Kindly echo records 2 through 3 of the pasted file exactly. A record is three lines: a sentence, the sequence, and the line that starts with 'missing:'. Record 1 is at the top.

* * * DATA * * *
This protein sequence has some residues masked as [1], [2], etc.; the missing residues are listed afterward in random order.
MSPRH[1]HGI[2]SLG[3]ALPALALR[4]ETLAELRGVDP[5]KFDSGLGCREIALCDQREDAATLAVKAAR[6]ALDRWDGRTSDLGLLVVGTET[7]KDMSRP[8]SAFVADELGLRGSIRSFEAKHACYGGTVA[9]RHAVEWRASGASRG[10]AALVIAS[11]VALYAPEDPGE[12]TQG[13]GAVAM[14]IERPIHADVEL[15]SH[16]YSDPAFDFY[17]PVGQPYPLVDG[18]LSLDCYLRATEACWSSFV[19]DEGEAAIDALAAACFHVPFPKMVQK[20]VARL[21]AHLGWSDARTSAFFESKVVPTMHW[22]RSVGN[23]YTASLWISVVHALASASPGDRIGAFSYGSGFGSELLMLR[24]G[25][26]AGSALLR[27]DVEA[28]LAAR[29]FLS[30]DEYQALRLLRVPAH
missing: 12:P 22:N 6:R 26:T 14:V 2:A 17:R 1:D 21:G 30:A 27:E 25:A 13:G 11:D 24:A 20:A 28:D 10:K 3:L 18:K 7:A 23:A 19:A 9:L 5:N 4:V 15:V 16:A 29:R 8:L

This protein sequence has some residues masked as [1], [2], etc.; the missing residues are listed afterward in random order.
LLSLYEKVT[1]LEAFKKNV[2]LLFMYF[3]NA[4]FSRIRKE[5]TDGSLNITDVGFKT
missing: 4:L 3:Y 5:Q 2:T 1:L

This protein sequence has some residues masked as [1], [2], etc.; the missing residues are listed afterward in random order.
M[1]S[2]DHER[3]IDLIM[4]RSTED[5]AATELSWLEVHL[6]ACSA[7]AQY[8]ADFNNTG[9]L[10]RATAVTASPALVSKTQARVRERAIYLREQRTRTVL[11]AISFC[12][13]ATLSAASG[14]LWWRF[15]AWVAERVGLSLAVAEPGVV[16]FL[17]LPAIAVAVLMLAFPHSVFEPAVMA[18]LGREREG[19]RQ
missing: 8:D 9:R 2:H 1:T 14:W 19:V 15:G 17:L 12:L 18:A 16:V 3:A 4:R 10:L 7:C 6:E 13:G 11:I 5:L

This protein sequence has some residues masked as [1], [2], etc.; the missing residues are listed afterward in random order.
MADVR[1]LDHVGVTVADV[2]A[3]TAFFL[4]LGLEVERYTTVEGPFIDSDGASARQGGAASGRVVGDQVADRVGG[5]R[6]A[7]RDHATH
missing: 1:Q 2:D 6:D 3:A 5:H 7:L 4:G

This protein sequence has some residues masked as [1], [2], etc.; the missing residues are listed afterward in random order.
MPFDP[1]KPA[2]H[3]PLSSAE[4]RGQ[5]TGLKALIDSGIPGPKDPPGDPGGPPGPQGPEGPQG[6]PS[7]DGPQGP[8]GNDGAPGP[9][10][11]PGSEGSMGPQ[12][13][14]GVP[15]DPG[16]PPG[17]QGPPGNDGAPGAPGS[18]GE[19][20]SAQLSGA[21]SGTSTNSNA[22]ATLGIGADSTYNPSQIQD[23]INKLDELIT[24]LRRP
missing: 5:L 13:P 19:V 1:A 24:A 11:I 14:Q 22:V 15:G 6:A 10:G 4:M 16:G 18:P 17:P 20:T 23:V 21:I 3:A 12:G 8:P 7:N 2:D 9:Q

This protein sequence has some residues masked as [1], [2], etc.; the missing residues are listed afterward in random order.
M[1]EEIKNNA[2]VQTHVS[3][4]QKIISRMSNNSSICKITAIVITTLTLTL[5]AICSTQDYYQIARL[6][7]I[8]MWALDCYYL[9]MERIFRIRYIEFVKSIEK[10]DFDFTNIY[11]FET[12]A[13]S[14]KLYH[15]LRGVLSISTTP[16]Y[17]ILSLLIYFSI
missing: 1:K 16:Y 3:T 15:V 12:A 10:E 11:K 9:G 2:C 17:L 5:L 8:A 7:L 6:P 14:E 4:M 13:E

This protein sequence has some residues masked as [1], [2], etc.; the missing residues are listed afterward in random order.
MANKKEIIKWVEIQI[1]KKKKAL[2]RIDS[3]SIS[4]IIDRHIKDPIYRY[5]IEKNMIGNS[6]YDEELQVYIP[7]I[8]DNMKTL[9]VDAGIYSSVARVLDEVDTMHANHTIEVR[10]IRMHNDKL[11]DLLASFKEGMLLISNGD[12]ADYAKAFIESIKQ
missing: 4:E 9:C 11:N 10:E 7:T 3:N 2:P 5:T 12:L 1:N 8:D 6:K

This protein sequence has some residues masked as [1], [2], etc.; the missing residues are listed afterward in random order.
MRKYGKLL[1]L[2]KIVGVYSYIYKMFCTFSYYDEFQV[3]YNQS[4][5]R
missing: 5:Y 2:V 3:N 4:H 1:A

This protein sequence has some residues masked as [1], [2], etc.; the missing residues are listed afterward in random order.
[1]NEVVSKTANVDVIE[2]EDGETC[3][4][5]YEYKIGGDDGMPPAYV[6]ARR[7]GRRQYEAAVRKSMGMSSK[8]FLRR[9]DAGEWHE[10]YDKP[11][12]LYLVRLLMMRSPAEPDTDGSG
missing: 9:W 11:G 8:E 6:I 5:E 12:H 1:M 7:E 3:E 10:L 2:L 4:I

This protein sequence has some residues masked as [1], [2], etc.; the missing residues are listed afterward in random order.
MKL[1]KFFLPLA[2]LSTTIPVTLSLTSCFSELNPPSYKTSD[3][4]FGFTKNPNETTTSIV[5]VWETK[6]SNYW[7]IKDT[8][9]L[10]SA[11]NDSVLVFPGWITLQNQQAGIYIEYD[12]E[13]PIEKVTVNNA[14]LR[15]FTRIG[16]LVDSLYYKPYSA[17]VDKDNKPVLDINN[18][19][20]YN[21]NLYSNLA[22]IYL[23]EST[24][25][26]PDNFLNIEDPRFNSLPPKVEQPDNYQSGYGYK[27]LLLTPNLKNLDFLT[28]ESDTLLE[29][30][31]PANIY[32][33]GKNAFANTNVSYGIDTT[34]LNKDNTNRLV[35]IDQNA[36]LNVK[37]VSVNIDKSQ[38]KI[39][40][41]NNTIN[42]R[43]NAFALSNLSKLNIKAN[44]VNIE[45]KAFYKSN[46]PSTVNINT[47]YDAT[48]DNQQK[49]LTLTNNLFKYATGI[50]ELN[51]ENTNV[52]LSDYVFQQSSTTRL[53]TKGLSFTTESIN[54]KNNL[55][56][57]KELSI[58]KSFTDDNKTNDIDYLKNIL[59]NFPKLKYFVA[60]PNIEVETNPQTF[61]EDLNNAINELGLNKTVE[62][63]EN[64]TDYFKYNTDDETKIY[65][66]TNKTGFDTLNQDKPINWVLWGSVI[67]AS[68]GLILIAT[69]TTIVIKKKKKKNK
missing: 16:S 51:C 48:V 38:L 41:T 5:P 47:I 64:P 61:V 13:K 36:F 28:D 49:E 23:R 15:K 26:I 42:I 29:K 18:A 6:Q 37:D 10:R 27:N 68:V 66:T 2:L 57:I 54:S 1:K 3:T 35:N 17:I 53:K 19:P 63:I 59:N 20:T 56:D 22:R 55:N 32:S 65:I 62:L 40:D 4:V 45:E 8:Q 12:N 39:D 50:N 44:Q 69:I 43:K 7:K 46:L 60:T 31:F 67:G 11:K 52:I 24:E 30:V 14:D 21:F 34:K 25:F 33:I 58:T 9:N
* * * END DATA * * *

This protein sequence has some residues masked as [1], [2], etc.; the missing residues are listed afterward in random order.
LLSLYEKVT[1]LEAFKKNV[2]LLFMYF[3]NA[4]FSRIRKE[5]TDGSLNITDVGFKT
missing: 4:L 3:Y 5:Q 2:T 1:L

This protein sequence has some residues masked as [1], [2], etc.; the missing residues are listed afterward in random order.
M[1]S[2]DHER[3]IDLIM[4]RSTED[5]AATELSWLEVHL[6]ACSA[7]AQY[8]ADFNNTG[9]L[10]RATAVTASPALVSKTQARVRERAIYLREQRTRTVL[11]AISFC[12][13]ATLSAASG[14]LWWRF[15]AWVAERVGLSLAVAEPGVV[16]FL[17]LPAIAVAVLMLAFPHSVFEPAVMA[18]LGREREG[19]RQ
missing: 8:D 9:R 2:H 1:T 14:W 19:V 15:G 17:L 12:L 18:A 16:V 3:A 4:R 10:L 7:C 6:E 13:G 11:I 5:L